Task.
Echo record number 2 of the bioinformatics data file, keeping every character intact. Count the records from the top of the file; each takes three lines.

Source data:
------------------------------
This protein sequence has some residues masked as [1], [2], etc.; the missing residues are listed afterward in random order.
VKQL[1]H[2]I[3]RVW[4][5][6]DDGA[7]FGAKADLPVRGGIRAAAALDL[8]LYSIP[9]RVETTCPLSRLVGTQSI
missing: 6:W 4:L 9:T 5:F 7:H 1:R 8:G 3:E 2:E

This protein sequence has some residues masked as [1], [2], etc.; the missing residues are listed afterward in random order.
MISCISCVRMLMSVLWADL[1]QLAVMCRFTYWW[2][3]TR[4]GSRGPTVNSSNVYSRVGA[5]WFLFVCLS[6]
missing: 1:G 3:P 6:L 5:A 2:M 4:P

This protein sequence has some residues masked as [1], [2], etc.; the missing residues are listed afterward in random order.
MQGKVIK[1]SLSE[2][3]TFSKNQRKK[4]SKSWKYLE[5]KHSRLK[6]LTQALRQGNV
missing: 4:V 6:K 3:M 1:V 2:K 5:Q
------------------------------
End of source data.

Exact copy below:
This protein sequence has some residues masked as [1], [2], etc.; the missing residues are listed afterward in random order.
MISCISCVRMLMSVLWADL[1]QLAVMCRFTYWW[2][3]TR[4]GSRGPTVNSSNVYSRVGA[5]WFLFVCLS[6]
missing: 1:G 3:P 6:L 5:A 2:M 4:P